Curriculum Enhancement Priorities

The white layer identifies the curriculum enhancement priorities that are recognised across the higher education sector and at JCU, as supported by Learning, Teaching and Student Engagement. These priorities are explained below.

First Year and Capstone Transition Experiences

First Year Experience

“First year students face unique challenges as they make very individual transitions to university study; particularly academically and socially, but also culturally, administratively and environmentally” (Kift, 2015, p. 53).

“First year curriculum has a vital role to play as the intentionally First Year Experience centerpiece, ‘designed to assist student development and to support their engagement with learning environments through the intentional integration and sequencing of knowledge, skills and attitudes’ ” (Kift, 2009, p. 41, cited in Kift, 2015, p. 54).

» See First Year Experience

Capstone Experience

Capstone curriculum is intended to provide students “a culminating educational experience with focus on the consolidation of prior learning, the development of graduate capabilities and the transition to post-graduation settings” (Lee & Loton, 2015, p. iii; Capstone curriculum website).

According to Lee (2015), the key principles of capstone curriculum design are as follows:

  • Integration and extension of prior learning
  • Authentic and contextualised experiences
  • Challenging and complex problems
  • Student independence and agency
  • Emphasis on critical inquiry and creativity
  • Active dissemination and celebration

» See Capstone Experience

English Language and Numeracy Development

As stated in the JCU English Language and Numeracy Policy, JCU recognises that:

  • English language and numeracy proficiency are key employability indicators
  • Legislative requirements mandate a focus on the development of English language and numeracy proficiency
  • English language and numeracy standards on entry are not adequate to ensure students’ English language and numeracy proficiency on graduation
  • The development of English language proficiency is integral to the development of discipline-based knowledges, and that language use varies according to context, audience and purpose. It is primarily through English that students both interact with knowledge and are assessed. Relevant Divisions, therefore share the responsibility for making explicit and developing their students’ English language, specific to their discipline(s), in their courses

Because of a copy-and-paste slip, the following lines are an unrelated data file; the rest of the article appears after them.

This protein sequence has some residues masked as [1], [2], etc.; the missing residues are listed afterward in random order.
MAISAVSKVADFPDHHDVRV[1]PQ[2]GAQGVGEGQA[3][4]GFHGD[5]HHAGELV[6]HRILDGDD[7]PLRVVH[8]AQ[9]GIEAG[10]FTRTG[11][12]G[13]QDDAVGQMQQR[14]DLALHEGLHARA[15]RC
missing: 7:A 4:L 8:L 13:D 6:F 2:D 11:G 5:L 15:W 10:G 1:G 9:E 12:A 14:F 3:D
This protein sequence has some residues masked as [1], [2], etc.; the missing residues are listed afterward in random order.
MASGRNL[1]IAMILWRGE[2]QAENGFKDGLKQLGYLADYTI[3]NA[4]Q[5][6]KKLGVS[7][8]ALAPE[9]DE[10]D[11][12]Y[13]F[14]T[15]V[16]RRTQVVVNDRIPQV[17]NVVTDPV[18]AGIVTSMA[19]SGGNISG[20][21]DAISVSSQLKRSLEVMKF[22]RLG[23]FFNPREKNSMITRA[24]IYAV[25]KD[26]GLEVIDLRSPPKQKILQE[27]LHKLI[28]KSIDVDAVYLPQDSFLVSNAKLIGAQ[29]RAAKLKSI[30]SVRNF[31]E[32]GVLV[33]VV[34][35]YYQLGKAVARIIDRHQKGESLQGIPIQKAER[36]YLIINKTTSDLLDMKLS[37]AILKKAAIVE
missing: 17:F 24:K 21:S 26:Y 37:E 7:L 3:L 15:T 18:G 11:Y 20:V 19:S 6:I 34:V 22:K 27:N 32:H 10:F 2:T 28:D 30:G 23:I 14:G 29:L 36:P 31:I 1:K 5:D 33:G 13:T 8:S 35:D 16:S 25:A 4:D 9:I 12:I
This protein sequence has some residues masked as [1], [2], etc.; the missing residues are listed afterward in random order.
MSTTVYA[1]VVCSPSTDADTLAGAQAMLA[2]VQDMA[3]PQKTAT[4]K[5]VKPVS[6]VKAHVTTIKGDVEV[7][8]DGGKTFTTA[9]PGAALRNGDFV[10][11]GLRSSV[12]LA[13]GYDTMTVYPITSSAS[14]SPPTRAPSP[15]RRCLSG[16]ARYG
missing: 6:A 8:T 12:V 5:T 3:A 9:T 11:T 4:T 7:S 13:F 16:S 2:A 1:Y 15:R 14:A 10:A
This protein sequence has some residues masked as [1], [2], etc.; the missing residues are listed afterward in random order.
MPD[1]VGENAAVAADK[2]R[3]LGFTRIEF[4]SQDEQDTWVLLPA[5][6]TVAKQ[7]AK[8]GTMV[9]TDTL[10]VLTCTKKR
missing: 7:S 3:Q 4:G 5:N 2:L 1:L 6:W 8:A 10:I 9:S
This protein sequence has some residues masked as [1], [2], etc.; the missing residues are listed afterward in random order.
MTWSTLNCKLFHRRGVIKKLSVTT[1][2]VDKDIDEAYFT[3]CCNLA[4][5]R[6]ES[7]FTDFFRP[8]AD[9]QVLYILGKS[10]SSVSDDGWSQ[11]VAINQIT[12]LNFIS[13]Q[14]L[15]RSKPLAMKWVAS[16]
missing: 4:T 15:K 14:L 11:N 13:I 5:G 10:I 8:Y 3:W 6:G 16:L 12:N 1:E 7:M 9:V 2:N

• Numeracy requirements vary across disciplines.

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Authentic Assessment

Authentic assessment is “assessment requiring students to use the same competencies, or combinations of knowledge, skills and attitudes that they need to apply in…professional life” (Gulikers et al., 2004).

The key characteristics of authentic assessment is that it:

  • Positions students as producers of knowledge rather than reproducers
  • Involves complex, ill-structured challenges that require judgement, multiple steps and a full array of tasks
  • Seamlessly integrated with core learning activities
  • Is performance-based, motivating, challenging, yet achievable, tasks
  • Stimulates a wide range of active responses
  • Requires significant time and effort in collaboration with others, involving social, cognitive and reflective learning processes, and
  • Focuses on assessment for learning and involves self, peer and/or client assessment.

(Herrington & Herrington, 2009)

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Blended Learning

Blended learning involves “learning design that strategically, systematically and effectively integrates a range of face-to-face, online, mobile, distance, open, social and other technology enhanced learning across physical and virtual environments, as informed and driven by student needs and support for desired learning activities and learning outcomes” (JCU Blended Learning Policy, 2014).

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Work Integrated Learning

Work integrated learning in an “umbrella term for a range of approaches and strategies that integrate theory with the practice of work within a purposefully designed curriculum” (Patrick et al., 2009, cited in National WIL Strategy, 2015, p. 1).

Examples of Work Integrated Learning:

Career Development, Employability and Entrepreneurship

Career Development is a “lifelong process of managing learning, work, leisure and transitions in order to move towards a personally determined and evolving future” (Canadian National Steering Committee for Career Development Guidelines and Standards, 2004, cited in Career Industry Council of Australia, 2011, p. 20).

Employability is “a set of achievements – skills, understandings and personal attributes – that makes graduates more likely to gain employment and be successful in their chosen occupations, which benefits themselves, the workforce, the community and the economy” (Yorke, 2006, p. 8).

Economic entrepreneurship is “the ability to recognise commercial opportunities and the insight, self-esteem, knowledge and skills to act on them” (Jones & English, 2004, p. 416).

Ethical entrepreneurship recognizes that “entrepreneurialism is not just about making money but also being able to identify and resolve complex personal and societal challenges locally and globally” (Fullan & Scott, 2014, p. 3). Fullan and Scott (2014) assert that “for the first time in history the mark of an educated person is that of a doer (a doing‐thinker; a thinker‐doer)” (p. 3).

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